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The oak genome unveils the secrets of tree longevity

​An international consortium driven by the INRA and the CEA has sequenced the genome of the pedunculate oak. The work published in Nature Plants on June 18th 2018 reveals two main genomic features related to the longevity of this emblematic species. The first is the existence in the genome of a particularly rich and diverse set of genes involved in resistance against pests (fungi, oomycetes, insects, bacteria and viruses). This extended defense arsenal affords trees protection against their dominant predators and is likely a key to their longevity. The second feature revealed by the work is the existence of somatic mutations that can be transmitted to the next generation - a result that raises questions about the importance of somatic mutations (non germ line) in generating genetic diversity in long-lived species. 

Published on 20 June 2018

Trees contribute greatly to our natural and cultural heritage. In addition to being ubiquitous in our most common landscapes, they also provide humans with invaluable services. In past and present human societies, their longevity and ability to withstand environmental changes made them important symbols in sacred, mystical and popular representations of stability, resistance and the perpetuity of life.

A reference genome for one of the 400 oak species

Scientists from the INRA and the CEA investigated the genetic bases of longevity of trees. They started their investigation by sequencing the genome of the pedunculate oak using high throughput sequencing technologies. This allowed them to sequence and assemble the 750 million nucleotides that make up the genome of this wide-spread European species, whose genetic diversity is ten times greater than that of humans.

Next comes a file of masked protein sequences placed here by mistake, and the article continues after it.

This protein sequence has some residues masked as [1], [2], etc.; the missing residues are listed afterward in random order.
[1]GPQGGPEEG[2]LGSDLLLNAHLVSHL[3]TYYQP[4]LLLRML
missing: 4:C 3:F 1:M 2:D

A genome with an arsenal of defense genes against biotic threats, a likely key to longevity.

chene 150 ans.jpg

Chênes de 150 ans de la Forêt domaniale de Bercé

© Inra - Didier Bert

The annotation of the oak genome, which consisted of locating and determining the likely function of all genes (done by comparison with other species), showed that it is enriched with transposable elements (DNA sequences that move within the genome) at 51% of total DNA and contains 26,000 genes. Among these genes, 36% are organized in clusters of continuous genes (so called tandem duplicates); this number is much higher than found in other plants at ~15 %. The investigators also showed that the number of resistance genes in oaks increased mostly via tandem duplication. The comparison between the genomes of herbaceous species (Arabipdopsis, soybean, potato, watermelon…) and perennial woody species (oak, poplar, eucalyptus, peach tree…) demonstrates that this expansion of resistance genes is not specific to oaks, but shared among all tree species investigated. As trees remain living across years, they are continually barraged by pests; these pests likely evolve faster than their tree hosts due to their much shorter generation times. In these conditions the diversity and richness of immunity genes could help trees to cope with a broad range of short-lived microbial enemies and help them to persist and live longer.

Are trees genomic mosaics?

Multi-cellular organisms accumulate somatic mutations as they grow. The long life of trees, often reaching hundreds of years for some species, and their continuous growth across their lives makes them perfect models to investigate this phenomenon. The team investigated the frequency of somatic mutations by comparing the genomes of samples harvested at the extremities of branches of different ages on a centennial oak tree. This strategy allowed the researchers to identify rare somatic mutations, but also to show that they can be transmitted to the next generation. The next step will be to determine the importance of this mechanism in generating genetic diversity in populations and whether some of these mutations can confer individuals with a selective edge.


Although we know that colonization of European white oaks after the last glacial maximum (18,000 years ago) was massive, in such a way that it rapidly reached its current distribution range, the reconstruction of evolutionary trajectories of oaks remains largely unknown. The successful set up of a method to extract DNA from semi-fossilized wood, combined with the use of the oak reference genome, will probably help us to reconstruct the evolutionary history of oaks with unparalleled precision.

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